David Maddox: Scotland’s role in deciding who gets No 10

THE TNS poll published yesterday will have shocked many in Scotland, even members of the SNP, as more than half of those who know how they will vote say they will vote for the Nationalists. However, there was an even more significant statistic – the 29 per cent who have yet to make up their mind.

This week could prove to be crucial in deciding whether Miliband or Cameron gets into No 10. Picture: Greg Macvean

The number of undecideds in Scotland is reflected across the UK, where the polls suggest that Labour and the Tories are neck and neck and there is still everything to play for.

So this week could prove to be the crucial one in deciding whether it is Ed Miliband or David Cameron who gets into No 10 and which minor parties will hold the keys to power for them.

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The Easter eggs are eaten, the children are returning to school and now many people’s minds are turning to who they will vote for on 7 May. This means the series of manifesto launches this week could prove crucial, as the parties have one final set of big, set-piece events to help get their message into the minds of voters.

But each of the parties has different things to do to persuade its target voters.

Yesterday, Labour decided, perhaps surprisingly, to turn a perceived weakness into a strength and pin its hopes on economic responsibility and a promise to balance the books. However, in doing this, the party has potentially caused problems in the one place it needs to win back – Scotland.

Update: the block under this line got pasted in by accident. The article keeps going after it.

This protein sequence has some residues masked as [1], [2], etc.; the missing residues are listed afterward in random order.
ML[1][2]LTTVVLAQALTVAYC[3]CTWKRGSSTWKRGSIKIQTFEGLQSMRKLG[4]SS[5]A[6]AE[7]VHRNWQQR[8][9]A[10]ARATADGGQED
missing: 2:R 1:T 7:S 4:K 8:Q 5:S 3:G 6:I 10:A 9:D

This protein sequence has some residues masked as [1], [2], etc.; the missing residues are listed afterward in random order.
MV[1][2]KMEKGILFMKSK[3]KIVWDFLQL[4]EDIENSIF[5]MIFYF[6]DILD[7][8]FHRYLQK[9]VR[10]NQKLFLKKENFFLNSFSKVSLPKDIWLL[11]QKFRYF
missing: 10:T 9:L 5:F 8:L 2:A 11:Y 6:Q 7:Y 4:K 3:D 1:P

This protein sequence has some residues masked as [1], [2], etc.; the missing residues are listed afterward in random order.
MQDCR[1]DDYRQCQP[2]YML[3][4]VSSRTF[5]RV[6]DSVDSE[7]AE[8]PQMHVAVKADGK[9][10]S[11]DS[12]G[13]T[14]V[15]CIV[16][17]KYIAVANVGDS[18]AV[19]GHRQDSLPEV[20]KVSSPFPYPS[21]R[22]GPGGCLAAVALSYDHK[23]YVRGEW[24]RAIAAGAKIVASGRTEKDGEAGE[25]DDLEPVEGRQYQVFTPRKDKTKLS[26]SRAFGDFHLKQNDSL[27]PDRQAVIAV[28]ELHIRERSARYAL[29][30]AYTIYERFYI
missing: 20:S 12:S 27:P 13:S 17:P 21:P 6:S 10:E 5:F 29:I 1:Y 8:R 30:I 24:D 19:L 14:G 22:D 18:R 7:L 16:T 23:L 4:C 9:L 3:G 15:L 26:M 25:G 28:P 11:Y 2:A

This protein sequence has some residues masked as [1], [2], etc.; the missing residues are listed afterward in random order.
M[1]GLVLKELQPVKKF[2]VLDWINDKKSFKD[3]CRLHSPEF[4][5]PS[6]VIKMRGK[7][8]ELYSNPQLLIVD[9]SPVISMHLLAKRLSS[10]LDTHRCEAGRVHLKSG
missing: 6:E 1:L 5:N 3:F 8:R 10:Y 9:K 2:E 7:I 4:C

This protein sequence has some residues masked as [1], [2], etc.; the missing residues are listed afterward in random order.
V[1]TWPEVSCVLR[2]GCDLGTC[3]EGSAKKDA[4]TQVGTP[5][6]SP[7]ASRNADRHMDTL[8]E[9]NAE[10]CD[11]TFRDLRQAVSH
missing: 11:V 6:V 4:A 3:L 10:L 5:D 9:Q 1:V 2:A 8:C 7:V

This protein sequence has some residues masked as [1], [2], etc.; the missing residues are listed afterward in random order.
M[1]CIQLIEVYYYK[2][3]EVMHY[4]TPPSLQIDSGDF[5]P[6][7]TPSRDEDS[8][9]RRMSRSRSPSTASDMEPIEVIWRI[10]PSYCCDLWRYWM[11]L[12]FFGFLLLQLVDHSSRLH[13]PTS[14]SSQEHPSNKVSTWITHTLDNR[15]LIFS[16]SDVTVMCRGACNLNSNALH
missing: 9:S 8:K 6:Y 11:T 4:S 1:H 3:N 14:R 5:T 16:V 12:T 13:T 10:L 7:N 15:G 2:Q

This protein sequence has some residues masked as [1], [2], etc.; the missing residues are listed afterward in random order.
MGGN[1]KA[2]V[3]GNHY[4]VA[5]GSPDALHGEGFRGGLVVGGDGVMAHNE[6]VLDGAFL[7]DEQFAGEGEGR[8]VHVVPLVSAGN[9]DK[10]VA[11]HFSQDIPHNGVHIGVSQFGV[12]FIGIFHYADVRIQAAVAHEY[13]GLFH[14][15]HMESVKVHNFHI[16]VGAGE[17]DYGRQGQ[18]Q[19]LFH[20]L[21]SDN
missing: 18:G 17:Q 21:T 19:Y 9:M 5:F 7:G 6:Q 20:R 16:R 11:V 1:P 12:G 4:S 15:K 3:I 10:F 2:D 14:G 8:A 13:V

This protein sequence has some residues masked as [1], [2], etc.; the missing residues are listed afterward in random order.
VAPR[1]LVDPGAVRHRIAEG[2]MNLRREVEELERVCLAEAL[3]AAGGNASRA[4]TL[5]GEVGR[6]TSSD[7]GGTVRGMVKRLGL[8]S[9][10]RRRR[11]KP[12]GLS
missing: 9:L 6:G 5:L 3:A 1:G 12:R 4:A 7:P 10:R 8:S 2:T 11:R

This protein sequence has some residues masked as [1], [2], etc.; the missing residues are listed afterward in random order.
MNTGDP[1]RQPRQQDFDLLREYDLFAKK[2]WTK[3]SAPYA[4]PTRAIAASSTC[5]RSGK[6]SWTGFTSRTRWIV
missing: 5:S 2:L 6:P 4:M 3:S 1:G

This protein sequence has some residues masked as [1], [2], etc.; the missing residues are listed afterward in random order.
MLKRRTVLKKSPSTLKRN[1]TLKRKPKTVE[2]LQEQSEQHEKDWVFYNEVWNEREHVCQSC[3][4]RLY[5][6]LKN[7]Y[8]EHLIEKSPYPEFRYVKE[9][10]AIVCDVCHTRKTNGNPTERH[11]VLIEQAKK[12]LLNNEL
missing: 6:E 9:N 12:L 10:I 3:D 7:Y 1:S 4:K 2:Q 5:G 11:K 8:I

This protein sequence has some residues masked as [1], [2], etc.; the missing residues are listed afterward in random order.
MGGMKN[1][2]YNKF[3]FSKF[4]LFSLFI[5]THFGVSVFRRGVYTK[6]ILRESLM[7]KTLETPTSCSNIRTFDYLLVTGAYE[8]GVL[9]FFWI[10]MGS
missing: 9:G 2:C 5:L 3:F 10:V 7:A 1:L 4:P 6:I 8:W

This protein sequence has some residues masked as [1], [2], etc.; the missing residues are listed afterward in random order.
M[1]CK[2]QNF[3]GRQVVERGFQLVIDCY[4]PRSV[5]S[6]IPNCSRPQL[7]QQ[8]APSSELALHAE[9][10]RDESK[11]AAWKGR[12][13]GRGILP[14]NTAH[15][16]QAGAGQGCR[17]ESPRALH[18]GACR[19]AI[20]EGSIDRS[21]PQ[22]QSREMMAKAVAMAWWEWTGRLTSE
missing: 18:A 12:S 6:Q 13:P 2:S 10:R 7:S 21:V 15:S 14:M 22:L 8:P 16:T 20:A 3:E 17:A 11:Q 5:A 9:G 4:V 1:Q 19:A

As voters north of the Border apparently warm to Nicola Sturgeon’s message of more borrowing and spending, shadow chancellor Ed Balls promised Scotland more austerity, undermining the message given by Scottish leader Jim Murphy.

The Tories, meanwhile, have written off Scotland and have effectively granted Ruth Davidson her own form of independence. So expect little for Scotland today in the Conservative manifesto but lots more anti-SNP rhetoric.

The Lib Dems just need to try to hold on to as many of their seats as they can and do to that, they need to persuade voters there they did not make a mistake.

Ukip has decided to go for the dog-whistle politics of immigration and bashing hand-outs for foreigners.

However, the key part of this election could be whether the SNP can fend off any fears about the £7.6 billion cost of its plan for full fiscal autonomy and keep persuading Scottish voters that all that is needed is to borrow more.

With the independence referendum, 2014 was the year of hashtag “Scotland Decides”. If Labour can somehow hold on to most of its 41 Scottish seats, and with the party neck and neck in England with the Tories, then 2015 may also be the year of “Scotland Decides”.

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